“Mayhem of the Music Meister!” has no opening story – instead the Music Meister has a dastardly plot to turn the whole world into a Broadway Musical – both villains (Black Manta, Gorilla Grodd, Clock King) and heroes (Batman, Aquaman, Black Canary, Green Arrow). So yes, and all-singing, all-dancing episode of Batman the Brave and the Bold is just as much fun as you might think. Music Meister is voiced (and sung) by Neil Patrick Harris, who even gets a “special guest villain” credit.

I can honestly say that I enjoyed Batman the Brave and the Bold, and I’ve ordered Season 2. The show is fun, and light, and at times it’s so out-there it’s basically crack-fic. And, though I must say, I still prefer more serious versions of Batman, this series, obviously in it’s own pocket universe of silliness, is fun and enjoyable to watch – and I don’t regret purchasing the Blu-Rays. By the way, when I bought the series from Amazon, the Blu-Rays were a better deal than the DVDs.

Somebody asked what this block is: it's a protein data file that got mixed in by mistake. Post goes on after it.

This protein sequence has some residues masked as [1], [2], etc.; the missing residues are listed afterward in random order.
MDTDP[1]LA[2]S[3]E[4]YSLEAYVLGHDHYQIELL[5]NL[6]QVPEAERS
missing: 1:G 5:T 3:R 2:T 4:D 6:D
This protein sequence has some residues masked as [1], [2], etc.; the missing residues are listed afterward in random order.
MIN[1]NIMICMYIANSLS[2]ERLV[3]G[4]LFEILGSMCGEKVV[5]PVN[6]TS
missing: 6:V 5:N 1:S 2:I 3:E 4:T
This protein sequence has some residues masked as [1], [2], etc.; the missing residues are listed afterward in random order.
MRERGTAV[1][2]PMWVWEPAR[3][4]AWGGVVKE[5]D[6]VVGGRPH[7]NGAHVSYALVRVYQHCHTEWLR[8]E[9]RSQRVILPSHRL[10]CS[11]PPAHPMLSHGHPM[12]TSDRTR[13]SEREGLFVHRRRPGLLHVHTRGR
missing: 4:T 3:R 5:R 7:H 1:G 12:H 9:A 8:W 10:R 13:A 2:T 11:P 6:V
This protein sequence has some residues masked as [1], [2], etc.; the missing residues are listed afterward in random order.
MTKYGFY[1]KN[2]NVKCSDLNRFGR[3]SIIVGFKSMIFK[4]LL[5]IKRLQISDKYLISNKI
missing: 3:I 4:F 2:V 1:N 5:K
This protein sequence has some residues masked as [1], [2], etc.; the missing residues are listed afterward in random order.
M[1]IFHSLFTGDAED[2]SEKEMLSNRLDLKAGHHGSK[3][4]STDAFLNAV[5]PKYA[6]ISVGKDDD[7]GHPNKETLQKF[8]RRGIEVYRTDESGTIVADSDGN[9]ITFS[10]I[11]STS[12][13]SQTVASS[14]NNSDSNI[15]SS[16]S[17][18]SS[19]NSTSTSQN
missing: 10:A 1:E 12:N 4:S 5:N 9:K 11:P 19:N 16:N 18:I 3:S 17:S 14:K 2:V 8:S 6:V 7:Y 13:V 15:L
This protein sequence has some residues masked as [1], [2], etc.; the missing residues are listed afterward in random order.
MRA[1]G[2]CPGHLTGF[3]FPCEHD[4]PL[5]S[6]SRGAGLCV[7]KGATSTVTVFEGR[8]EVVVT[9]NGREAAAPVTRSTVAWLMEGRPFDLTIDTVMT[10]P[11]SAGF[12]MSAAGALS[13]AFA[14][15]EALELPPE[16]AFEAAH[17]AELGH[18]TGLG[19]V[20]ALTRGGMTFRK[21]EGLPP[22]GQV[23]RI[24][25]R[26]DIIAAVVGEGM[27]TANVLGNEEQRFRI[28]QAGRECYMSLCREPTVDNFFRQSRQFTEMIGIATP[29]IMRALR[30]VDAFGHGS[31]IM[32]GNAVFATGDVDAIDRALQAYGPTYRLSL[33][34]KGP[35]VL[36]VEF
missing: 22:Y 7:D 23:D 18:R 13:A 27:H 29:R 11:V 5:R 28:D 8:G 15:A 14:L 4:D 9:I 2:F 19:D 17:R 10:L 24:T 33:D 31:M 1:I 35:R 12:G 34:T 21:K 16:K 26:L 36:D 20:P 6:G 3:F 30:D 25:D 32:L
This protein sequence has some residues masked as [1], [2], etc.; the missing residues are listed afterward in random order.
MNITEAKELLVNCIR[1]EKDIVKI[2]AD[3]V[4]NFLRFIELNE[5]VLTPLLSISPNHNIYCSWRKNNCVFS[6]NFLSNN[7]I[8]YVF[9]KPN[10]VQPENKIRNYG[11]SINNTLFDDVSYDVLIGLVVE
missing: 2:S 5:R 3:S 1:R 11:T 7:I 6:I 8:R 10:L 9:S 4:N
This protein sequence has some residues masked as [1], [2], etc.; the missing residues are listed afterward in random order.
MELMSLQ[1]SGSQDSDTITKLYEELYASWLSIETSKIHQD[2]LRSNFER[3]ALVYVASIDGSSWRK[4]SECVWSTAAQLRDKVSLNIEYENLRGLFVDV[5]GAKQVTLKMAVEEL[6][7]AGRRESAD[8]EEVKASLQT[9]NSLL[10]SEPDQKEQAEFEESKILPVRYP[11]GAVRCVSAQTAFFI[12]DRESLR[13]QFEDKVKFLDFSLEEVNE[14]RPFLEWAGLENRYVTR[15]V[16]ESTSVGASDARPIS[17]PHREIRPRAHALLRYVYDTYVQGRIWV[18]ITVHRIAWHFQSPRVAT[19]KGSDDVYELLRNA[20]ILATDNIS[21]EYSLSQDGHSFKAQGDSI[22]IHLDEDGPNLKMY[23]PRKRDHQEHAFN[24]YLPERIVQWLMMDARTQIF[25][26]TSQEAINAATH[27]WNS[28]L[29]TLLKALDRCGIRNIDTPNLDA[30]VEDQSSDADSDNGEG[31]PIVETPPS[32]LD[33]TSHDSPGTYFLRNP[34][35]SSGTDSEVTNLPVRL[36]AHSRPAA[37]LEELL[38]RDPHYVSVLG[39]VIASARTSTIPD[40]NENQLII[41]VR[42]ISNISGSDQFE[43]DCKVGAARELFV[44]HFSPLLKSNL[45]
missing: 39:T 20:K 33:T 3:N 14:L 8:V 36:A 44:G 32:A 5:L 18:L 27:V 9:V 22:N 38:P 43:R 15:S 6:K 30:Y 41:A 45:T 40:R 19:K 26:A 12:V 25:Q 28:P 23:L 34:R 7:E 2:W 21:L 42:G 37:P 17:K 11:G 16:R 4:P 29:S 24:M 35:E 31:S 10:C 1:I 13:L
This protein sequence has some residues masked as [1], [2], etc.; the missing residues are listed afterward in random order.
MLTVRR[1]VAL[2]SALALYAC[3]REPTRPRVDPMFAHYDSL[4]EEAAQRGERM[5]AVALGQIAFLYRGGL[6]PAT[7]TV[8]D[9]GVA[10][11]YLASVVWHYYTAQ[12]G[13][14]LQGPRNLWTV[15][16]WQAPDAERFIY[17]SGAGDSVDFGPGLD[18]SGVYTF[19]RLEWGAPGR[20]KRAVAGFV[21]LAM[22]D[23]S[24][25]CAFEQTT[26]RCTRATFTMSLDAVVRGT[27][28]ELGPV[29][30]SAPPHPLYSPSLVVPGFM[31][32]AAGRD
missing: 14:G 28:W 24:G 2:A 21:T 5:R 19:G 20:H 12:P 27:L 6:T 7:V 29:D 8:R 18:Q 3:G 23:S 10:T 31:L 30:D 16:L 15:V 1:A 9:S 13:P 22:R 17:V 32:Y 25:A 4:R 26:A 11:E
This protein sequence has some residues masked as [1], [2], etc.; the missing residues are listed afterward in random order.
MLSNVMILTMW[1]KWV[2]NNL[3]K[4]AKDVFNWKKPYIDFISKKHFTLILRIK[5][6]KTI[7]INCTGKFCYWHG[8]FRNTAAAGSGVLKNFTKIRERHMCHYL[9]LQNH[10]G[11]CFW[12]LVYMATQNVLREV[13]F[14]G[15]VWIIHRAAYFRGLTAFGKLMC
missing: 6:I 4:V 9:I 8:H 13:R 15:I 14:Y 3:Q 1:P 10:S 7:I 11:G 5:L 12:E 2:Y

Justice League The New Frontier

  • Title: Justice League The New Frontier
  • Director: David Bullock
  • Voice Director: Andrea Romano
  • Date: 2008
  • Studio: Warner Brothers Animation
  • Genre: Action, Animation, Drama
  • Cast: David Boreanaz, Neil Patrick Harris, Kyle MacLachlan, Lucy Lawless, Phil Morris, Kyra Sedgwick, Brooke Shields, Jeremy Sisto, Miguel Ferrer, Robin Atkin Downes
  • Format: Widescreen, Color Animation
  • DVD Format: R1, NTSC

“It was Korea — it changed everything.”— Hal
“Wars have a tendency to do that.”— Ace

“We’ve got to know what these Martians want from us. And since we can’t find them here on Earth, we’re going to Mars.”— Col. Flagg
“Outstanding.”— Hal

“I thought I could make a life for myself here among you humans. I thought I didn’t have a choice. But there is one now. There’s just too much hatred here, too much ignorance, too much mindless conformity, I’m leaving.”— Martian Manhunter (J’onn J’onzz, John Jones)
“Have a nice trip, some of us don’t have that luxury.”— Batman